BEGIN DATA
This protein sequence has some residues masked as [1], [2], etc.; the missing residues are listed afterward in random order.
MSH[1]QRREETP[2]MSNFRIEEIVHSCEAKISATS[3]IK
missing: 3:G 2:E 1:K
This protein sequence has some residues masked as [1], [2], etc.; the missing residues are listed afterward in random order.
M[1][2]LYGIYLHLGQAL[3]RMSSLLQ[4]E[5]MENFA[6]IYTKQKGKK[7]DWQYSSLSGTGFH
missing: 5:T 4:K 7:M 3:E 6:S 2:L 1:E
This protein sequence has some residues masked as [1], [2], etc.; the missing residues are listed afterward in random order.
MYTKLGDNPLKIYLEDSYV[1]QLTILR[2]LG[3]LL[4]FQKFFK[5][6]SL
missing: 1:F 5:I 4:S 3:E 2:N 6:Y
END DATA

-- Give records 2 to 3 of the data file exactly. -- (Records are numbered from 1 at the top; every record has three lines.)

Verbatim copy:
This protein sequence has some residues masked as [1], [2], etc.; the missing residues are listed afterward in random order.
M[1][2]LYGIYLHLGQAL[3]RMSSLLQ[4]E[5]MENFA[6]IYTKQKGKK[7]DWQYSSLSGTGFH
missing: 5:T 4:K 7:M 3:E 6:S 2:L 1:E
This protein sequence has some residues masked as [1], [2], etc.; the missing residues are listed afterward in random order.
MYTKLGDNPLKIYLEDSYV[1]QLTILR[2]LG[3]LL[4]FQKFFK[5][6]SL
missing: 1:F 5:I 4:S 3:E 2:N 6:Y